DataSheet_1_Combined Transcriptome and Proteome Leukocyte’s Profiling Reveals Up-Regulated Module of Genes/Proteins Related to Low Density Neutrophils.docx (1.22 MB)
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DataSheet_1_Combined Transcriptome and Proteome Leukocyte’s Profiling Reveals Up-Regulated Module of Genes/Proteins Related to Low Density Neutrophils and Impaired Transcription and Translation Processes in Clinical Sepsis.docx

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posted on 10.09.2021, 13:35 authored by Giuseppe Gianini Figueirêdo Leite, Bianca Lima Ferreira, Alexandre Keiji Tashima, Erika Sayuri Nishiduka, Edecio Cunha-Neto, Milena Karina Colo Brunialti, Murillo Assuncao, Luciano Cesar Pontes Azevedo, Flávio Freitas, Tom van der Poll, Brendon P. Scicluna, Reinaldo Salomão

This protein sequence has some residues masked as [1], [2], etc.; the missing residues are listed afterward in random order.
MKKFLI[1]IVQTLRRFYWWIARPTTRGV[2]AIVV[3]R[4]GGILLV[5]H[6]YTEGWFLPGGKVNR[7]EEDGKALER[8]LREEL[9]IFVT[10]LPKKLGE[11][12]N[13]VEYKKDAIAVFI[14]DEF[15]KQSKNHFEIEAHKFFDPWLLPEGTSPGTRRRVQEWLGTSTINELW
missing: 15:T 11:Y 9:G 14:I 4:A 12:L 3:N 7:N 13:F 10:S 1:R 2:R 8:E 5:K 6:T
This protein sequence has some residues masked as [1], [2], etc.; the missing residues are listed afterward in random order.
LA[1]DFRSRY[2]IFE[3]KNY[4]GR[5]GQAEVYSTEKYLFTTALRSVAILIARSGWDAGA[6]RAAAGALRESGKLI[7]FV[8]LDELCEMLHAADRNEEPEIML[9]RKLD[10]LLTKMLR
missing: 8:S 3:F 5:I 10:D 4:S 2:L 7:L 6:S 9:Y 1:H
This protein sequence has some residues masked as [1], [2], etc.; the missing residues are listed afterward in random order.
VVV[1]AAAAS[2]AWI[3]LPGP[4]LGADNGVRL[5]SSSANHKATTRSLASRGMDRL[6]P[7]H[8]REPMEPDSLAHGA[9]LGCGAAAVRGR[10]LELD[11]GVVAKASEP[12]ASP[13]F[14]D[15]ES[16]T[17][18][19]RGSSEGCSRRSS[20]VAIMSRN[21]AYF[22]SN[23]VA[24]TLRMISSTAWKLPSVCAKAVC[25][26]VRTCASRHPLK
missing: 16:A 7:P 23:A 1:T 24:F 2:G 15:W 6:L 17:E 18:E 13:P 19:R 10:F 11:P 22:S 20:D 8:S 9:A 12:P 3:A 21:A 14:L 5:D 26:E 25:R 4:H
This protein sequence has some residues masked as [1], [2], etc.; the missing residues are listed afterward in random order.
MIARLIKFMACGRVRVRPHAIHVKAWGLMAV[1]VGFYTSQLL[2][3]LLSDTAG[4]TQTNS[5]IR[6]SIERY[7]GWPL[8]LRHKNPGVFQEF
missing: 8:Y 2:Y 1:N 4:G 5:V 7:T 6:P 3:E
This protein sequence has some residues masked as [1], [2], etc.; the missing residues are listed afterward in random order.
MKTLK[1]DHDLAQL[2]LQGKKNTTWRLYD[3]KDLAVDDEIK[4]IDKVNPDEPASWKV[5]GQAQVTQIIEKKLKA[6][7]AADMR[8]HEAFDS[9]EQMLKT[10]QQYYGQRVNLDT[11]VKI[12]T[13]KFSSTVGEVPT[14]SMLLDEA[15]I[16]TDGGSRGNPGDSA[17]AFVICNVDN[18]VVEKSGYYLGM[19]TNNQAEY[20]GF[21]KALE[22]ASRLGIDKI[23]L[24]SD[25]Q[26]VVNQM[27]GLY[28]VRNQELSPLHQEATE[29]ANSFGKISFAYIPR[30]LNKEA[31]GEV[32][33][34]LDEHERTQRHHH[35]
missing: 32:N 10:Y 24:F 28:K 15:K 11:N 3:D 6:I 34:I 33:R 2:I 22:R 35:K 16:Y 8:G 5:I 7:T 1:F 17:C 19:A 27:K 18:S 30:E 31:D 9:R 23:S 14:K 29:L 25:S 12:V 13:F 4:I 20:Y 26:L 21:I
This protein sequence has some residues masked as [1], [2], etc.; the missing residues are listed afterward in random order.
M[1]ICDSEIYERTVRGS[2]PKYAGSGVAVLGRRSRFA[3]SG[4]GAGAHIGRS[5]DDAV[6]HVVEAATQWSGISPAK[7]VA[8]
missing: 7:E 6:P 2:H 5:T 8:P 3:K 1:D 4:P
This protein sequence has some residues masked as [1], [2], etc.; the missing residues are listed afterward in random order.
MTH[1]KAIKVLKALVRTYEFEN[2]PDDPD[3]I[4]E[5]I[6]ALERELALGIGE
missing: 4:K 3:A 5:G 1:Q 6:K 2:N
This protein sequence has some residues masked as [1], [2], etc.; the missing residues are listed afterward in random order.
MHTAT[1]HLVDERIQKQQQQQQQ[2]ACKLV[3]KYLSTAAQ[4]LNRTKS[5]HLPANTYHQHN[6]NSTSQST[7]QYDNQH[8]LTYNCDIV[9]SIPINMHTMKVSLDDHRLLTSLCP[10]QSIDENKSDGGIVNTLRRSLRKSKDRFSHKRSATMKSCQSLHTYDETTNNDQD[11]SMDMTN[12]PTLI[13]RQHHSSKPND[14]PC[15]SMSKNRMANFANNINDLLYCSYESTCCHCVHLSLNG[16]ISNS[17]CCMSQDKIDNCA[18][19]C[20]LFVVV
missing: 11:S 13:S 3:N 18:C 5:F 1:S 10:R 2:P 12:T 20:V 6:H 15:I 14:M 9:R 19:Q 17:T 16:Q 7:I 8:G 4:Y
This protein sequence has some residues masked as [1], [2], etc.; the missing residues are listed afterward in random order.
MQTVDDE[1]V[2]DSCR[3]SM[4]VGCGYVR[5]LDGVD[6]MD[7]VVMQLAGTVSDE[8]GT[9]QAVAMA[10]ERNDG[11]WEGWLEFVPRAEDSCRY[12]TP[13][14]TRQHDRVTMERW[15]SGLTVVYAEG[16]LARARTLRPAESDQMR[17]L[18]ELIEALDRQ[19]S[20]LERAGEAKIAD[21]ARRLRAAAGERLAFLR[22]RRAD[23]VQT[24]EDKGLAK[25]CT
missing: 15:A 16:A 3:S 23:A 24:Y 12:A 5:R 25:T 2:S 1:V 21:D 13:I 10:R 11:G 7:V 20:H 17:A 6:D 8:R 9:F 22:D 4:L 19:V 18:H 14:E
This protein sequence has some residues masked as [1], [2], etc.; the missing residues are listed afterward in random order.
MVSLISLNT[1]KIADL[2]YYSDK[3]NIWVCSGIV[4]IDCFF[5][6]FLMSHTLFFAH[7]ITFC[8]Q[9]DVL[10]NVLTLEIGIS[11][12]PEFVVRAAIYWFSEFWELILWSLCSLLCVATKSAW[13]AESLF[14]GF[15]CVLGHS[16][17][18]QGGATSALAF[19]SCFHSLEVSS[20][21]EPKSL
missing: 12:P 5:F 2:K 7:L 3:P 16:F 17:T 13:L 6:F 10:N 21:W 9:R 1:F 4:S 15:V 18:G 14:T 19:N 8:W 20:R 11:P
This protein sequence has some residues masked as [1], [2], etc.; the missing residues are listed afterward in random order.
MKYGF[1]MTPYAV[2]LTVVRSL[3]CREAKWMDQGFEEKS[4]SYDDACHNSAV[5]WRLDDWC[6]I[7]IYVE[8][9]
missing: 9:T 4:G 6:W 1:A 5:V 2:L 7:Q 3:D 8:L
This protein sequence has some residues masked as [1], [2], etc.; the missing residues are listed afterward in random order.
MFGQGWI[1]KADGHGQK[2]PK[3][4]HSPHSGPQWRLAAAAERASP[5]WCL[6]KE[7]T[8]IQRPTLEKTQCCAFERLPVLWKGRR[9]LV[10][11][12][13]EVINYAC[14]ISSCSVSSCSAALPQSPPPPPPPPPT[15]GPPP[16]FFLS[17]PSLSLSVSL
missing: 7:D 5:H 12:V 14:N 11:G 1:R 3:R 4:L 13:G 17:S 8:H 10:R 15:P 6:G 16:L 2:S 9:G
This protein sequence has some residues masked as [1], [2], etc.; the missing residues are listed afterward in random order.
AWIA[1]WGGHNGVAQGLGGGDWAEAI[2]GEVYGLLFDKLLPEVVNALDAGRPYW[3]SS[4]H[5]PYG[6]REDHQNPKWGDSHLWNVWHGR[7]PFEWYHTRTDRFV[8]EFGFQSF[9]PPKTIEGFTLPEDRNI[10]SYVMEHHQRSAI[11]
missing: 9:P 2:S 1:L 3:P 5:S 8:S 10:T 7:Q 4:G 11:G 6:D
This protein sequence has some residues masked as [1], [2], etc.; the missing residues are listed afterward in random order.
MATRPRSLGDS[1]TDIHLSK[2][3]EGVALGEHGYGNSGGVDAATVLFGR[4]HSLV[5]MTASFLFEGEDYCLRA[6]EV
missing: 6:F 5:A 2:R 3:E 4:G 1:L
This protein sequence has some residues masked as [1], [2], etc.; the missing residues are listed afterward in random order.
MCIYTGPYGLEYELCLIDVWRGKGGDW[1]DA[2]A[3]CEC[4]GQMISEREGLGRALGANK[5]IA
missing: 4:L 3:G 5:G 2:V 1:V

Sepsis is a global health emergency, which is caused by various sources of infection that lead to changes in gene expression, protein-coding, and metabolism. Advancements in “omics” technologies have provided valuable tools to unravel the mechanisms involved in the pathogenesis of this disease. In this study, we performed shotgun mass spectrometry in peripheral blood mononuclear cells (PBMC) from septic patients (N=24) and healthy controls (N=9) and combined these results with two public microarray leukocytes datasets. Through combination of transcriptome and proteome profiling, we identified 170 co‐differentially expressed genes/proteins. Among these, 122 genes/proteins displayed the same expression trend. Ingenuity Pathway Analysis revealed pathways related to lymphocyte functions with decreased status, and defense processes that were predicted to be strongly increased. Protein-protein interaction network analyses revealed two densely connected regions, which mainly included down‐regulated genes/proteins that were related to the transcription of RNA, translation of proteins, and mitochondrial translation. Additionally, we identified one module comprising of up‐regulated genes/proteins, which were mainly related to low-density neutrophils (LDNs). LDNs were reported in sepsis and in COVID-19. Changes in gene expression level were validated using quantitative real-time PCR in PBMCs from patients with sepsis. To further support that the source of the upregulated module of genes/proteins found in our results were derived from LDNs, we identified an increase of this population by flow cytometry in PBMC samples obtained from the same cohort of septic patients included in the proteomic analysis. This study provides new insights into a reprioritization of biological functions in response to sepsis that involved a transcriptional and translational shutdown of genes/proteins, with exception of a set of genes/proteins related to LDNs and host‐defense system.

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